The ruling of U.S. District Judge Rosemary M. Collyer allowing Congress to pursue claims that the Obama administration bypassed legal protocol in its appropriation of tax dollars to further the Affordable Care Act (ACA) has put Obamacare back in the spotlight.

Five years after the controversial act was signed into effect, its legal basis, benefits and lack of benefits are still popular subjects in American conversations.

Statistics may not be able to prove the effectiveness of the ACA in reducing poverty and bettering public health, but they do shed some light on how many Americans now have health insurance coverage compared to past years.

The U.S. Census Bureau's report on Health Insurance in the United States indicates that after peaking in 2010 (at the height of the recession), the number of Americans without health insurance has gone down to even lower levels than we saw prior to the recession.

The results of the latest census show that the rate of uninsured Americans has dropped again, with only 10.4 percent (33 million people) living without health insurance during 2014 compared to 13.3 percent (41.8 million people) in 2013.

California, Arizona and Colorado are among the states that reported the biggest decrease in uninsured rates. Pennsylvania and Utah, among others, showed some of the lowest changes in the rates of residents with health insurance.

Overall growth in healthcare coverage is clearly linked to the stipulations put in place by the ACA which have made at least minimal health insurance coverage available to many Americans which were previously locked out due to chronic illness or poverty.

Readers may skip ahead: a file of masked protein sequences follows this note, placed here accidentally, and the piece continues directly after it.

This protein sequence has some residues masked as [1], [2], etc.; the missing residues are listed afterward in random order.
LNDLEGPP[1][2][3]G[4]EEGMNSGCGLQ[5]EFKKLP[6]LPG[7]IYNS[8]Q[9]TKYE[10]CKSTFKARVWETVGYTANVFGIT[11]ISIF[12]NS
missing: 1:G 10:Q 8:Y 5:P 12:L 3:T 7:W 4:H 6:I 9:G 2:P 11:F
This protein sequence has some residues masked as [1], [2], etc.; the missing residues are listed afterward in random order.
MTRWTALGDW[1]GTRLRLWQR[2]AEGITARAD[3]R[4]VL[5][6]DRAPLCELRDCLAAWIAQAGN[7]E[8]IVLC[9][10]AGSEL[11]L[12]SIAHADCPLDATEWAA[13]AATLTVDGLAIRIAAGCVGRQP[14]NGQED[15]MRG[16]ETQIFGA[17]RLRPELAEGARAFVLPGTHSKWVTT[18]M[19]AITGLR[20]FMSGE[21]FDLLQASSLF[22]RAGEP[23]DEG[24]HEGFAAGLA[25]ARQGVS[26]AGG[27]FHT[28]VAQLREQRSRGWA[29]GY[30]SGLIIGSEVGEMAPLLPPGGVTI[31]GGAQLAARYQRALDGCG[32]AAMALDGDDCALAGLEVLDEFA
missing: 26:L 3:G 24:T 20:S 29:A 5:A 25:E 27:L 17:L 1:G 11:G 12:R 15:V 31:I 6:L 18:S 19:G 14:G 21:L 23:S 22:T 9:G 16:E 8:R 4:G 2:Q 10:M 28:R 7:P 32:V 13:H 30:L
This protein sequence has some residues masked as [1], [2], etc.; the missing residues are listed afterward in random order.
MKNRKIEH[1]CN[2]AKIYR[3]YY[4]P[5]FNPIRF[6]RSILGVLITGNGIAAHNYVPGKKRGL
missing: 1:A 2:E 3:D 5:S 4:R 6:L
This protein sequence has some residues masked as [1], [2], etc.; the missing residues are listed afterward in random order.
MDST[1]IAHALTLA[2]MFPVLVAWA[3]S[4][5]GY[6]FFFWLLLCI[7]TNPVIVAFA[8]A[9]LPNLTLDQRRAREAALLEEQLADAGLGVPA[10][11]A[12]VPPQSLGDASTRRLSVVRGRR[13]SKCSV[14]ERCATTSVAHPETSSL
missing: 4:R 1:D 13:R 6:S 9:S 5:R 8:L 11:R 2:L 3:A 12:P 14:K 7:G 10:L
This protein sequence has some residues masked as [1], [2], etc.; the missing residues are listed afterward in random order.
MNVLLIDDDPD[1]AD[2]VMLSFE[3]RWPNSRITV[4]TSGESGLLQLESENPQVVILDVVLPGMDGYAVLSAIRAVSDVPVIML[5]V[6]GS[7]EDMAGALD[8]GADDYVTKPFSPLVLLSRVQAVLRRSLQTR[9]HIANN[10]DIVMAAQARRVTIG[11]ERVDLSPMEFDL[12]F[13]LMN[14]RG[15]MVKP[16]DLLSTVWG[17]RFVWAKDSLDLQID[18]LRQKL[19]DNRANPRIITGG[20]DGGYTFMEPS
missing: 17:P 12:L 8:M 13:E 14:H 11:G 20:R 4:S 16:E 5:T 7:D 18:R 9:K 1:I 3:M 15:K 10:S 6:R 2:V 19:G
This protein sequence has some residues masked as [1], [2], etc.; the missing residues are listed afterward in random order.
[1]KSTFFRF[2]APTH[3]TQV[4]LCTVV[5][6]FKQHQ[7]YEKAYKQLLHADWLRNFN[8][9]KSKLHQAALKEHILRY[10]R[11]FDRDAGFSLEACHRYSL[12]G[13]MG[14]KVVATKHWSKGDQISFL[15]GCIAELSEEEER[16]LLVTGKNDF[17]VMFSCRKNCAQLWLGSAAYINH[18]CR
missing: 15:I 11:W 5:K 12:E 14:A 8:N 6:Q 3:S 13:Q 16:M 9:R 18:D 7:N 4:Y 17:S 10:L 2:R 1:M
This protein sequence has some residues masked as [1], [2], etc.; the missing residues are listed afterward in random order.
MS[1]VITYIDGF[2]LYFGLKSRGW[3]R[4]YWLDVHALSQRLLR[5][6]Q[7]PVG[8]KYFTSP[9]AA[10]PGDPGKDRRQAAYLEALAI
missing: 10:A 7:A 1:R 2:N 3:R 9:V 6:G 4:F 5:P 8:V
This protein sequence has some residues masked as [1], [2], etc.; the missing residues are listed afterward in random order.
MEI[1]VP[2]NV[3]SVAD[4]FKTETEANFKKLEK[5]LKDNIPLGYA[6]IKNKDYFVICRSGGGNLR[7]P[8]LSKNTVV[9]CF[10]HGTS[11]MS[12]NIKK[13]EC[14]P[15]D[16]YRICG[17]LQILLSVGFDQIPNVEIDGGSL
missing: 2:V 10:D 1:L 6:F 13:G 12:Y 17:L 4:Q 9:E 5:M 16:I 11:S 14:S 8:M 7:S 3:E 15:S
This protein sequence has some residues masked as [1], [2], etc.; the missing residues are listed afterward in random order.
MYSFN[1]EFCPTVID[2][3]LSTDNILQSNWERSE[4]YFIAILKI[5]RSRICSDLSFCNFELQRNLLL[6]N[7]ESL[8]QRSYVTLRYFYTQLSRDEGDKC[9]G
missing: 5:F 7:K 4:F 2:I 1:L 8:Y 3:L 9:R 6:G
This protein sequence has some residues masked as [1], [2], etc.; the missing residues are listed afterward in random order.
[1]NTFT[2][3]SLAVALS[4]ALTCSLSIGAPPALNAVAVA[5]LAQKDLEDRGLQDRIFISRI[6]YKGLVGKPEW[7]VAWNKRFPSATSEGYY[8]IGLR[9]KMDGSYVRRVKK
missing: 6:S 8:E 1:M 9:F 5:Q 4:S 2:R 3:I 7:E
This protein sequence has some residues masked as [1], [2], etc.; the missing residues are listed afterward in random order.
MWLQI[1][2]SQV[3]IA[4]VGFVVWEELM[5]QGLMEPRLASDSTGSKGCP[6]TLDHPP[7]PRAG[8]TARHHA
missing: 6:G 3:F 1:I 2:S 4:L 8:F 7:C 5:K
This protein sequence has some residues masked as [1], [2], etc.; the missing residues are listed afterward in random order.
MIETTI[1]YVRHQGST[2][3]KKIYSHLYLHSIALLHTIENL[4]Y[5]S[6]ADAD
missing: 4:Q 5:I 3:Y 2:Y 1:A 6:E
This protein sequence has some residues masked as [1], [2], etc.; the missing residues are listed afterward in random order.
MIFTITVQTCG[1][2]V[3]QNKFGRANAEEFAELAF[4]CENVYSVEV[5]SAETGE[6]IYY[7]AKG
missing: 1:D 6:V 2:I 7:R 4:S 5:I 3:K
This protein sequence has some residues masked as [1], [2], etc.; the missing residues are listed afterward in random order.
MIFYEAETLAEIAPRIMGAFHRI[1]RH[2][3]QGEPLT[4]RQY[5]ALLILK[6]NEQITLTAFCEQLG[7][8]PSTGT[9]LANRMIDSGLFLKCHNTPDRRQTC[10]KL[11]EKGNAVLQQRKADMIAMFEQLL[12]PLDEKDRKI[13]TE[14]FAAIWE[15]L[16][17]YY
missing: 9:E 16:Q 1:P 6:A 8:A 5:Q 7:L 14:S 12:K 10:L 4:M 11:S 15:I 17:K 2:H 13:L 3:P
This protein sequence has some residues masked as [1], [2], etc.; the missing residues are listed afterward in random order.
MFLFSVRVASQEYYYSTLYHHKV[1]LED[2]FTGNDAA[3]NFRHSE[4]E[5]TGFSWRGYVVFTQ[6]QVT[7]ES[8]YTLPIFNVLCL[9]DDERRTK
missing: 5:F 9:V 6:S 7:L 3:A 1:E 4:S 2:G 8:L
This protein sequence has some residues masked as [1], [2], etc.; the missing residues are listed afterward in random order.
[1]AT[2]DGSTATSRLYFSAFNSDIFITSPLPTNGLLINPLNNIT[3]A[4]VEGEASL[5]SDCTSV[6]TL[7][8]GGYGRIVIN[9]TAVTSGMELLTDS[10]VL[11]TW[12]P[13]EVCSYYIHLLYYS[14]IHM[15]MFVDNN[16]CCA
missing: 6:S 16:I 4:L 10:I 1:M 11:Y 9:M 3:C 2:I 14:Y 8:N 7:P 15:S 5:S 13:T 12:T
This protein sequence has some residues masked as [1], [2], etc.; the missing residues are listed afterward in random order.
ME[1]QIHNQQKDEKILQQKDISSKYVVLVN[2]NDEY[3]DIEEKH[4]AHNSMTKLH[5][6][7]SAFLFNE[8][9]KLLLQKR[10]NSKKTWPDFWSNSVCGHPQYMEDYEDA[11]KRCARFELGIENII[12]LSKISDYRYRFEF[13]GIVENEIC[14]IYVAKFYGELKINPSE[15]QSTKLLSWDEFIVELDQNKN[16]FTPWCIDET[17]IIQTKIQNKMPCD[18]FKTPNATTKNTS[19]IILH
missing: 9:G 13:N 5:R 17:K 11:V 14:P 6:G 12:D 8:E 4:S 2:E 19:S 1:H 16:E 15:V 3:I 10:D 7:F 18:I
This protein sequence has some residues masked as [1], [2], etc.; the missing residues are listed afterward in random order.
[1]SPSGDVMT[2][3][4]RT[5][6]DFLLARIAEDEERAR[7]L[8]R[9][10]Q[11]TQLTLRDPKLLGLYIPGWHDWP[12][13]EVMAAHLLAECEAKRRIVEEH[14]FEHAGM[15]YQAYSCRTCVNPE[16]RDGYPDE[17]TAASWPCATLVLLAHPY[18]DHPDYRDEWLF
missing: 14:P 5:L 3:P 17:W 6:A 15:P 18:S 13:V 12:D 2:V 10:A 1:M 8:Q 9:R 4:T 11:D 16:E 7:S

But the increase in the rate of U.S. residents taking out insurance policies may also have been affected by the implementation of ACA penalties in 2014.

Considering the fine for not voluntarily taking on health insurance in 2014 was a fairly low 1% of your yearly, above tax threshold, household income, or $95 minimum per eligible adult, it's not surprising that 7.5 million Americans chose to pay fines averaging $200 rather than take on the financial burden of health insurance (according to IRS data).

The fines paid in 2014 generated approximately $1.5 billion in payments to the IRS. But with the 2015 penalty set at 2% of your household income (above the tax threshold) or $325 minimum per eligible adult, the cost of putting off health insurance may no longer be worth it for most Americans.